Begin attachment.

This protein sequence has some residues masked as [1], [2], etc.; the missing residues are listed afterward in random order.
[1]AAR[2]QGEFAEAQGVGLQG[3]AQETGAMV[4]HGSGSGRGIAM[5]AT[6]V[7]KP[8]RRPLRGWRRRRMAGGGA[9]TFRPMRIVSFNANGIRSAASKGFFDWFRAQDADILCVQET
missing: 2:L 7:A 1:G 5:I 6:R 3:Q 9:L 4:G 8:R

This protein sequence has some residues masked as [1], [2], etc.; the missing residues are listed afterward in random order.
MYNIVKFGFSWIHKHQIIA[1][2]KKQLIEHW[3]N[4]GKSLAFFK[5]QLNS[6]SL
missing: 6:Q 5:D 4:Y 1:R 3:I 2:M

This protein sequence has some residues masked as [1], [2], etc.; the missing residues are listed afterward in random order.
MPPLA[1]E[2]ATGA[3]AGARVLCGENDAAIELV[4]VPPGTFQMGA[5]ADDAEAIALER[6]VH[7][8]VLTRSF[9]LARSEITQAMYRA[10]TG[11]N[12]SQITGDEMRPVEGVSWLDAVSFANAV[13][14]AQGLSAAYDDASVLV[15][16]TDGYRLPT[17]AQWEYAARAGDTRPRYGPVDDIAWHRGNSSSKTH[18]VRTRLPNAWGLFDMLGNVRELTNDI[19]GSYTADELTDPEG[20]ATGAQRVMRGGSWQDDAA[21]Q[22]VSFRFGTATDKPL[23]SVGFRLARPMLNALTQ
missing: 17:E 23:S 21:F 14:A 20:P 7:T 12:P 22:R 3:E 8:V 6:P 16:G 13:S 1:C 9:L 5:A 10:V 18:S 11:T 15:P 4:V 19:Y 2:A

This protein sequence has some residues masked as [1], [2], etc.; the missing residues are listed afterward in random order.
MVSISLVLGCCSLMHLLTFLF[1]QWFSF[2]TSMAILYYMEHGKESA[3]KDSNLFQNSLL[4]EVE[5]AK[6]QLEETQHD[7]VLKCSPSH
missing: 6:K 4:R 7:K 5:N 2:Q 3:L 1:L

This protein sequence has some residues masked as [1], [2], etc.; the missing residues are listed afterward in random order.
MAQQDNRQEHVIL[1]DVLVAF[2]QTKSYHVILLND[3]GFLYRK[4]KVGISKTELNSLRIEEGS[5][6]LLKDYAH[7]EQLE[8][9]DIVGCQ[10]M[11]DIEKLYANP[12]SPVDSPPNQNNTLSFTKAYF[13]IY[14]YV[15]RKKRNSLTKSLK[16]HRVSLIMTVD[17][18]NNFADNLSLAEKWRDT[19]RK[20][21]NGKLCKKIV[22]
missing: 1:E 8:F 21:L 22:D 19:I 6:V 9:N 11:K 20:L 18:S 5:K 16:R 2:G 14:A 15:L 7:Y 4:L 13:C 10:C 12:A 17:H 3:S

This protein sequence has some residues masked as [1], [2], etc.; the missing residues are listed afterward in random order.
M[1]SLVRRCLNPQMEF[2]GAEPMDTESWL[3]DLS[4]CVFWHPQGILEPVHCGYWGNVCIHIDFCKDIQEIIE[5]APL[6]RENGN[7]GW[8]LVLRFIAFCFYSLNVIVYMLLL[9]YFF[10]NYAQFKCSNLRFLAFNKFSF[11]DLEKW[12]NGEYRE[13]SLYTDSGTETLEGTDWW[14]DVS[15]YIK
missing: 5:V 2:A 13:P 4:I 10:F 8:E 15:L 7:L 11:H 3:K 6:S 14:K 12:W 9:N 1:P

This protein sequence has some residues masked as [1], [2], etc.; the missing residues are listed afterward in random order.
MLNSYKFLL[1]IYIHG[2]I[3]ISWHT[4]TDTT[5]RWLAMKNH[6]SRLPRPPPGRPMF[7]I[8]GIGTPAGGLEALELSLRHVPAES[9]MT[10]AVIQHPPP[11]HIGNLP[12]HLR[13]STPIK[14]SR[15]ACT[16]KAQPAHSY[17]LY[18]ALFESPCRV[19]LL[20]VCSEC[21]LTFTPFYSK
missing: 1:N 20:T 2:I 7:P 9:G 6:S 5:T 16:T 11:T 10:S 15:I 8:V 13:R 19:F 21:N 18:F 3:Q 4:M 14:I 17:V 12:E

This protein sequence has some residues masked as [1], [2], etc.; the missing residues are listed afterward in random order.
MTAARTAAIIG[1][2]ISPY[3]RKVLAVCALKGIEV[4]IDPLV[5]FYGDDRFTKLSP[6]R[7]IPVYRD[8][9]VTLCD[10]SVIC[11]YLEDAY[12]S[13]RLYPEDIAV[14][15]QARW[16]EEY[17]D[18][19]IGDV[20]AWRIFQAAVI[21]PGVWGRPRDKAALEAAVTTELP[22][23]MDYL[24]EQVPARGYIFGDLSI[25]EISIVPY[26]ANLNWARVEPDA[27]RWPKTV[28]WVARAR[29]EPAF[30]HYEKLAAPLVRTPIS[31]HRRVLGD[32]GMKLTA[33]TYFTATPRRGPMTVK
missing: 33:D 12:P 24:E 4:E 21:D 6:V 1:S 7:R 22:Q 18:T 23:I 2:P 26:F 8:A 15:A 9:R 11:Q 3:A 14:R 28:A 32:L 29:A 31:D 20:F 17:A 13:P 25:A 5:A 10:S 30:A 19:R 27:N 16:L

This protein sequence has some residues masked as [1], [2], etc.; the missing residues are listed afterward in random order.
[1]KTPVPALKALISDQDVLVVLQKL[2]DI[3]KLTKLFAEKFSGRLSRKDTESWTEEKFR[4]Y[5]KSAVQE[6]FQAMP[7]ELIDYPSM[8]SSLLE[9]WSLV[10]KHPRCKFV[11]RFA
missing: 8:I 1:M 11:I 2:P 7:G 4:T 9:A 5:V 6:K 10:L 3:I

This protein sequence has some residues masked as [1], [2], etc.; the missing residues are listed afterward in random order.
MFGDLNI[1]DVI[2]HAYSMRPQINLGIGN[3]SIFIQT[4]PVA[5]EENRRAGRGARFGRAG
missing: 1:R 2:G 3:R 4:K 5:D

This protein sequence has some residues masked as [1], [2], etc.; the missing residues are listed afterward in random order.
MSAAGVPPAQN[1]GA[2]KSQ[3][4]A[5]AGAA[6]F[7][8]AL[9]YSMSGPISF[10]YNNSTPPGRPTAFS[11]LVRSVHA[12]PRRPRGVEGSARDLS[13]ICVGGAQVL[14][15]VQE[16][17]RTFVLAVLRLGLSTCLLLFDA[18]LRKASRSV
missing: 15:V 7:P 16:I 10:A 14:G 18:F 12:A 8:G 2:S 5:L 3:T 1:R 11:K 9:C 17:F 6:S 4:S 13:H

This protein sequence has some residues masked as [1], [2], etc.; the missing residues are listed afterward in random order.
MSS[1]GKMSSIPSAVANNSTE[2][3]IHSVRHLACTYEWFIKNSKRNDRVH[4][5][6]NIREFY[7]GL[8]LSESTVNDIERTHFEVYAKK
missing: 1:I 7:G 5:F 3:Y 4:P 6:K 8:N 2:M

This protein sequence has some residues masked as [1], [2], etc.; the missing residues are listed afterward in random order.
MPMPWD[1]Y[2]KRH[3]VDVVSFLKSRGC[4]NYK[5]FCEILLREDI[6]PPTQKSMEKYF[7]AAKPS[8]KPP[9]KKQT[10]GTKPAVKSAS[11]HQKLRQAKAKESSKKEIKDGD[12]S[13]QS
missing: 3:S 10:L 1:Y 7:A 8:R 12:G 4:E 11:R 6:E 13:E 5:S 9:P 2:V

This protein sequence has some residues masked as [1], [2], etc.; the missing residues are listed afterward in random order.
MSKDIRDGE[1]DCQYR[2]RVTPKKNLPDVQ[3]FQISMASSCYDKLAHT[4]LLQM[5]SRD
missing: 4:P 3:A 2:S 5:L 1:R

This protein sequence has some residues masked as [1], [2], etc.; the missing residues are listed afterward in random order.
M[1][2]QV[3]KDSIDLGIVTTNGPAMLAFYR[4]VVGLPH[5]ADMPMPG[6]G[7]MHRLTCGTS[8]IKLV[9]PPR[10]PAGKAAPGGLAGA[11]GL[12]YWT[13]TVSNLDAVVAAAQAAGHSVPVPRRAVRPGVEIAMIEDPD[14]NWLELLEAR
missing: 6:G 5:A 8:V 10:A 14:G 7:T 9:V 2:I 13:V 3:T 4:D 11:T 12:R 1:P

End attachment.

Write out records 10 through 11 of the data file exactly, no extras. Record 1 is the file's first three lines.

This protein sequence has some residues masked as [1], [2], etc.; the missing residues are listed afterward in random order.
MFGDLNI[1]DVI[2]HAYSMRPQINLGIGN[3]SIFIQT[4]PVA[5]EENRRAGRGARFGRAG
missing: 1:R 2:G 3:R 4:K 5:D

This protein sequence has some residues masked as [1], [2], etc.; the missing residues are listed afterward in random order.
MSAAGVPPAQN[1]GA[2]KSQ[3][4]A[5]AGAA[6]F[7][8]AL[9]YSMSGPISF[10]YNNSTPPGRPTAFS[11]LVRSVHA[12]PRRPRGVEGSARDLS[13]ICVGGAQVL[14][15]VQE[16][17]RTFVLAVLRLGLSTCLLLFDA[18]LRKASRSV
missing: 15:V 7:P 16:I 10:A 14:G 18:F 12:A 8:G 2:S 5:L 3:T 1:R 11:K 9:C 17:F 6:S 4:S 13:H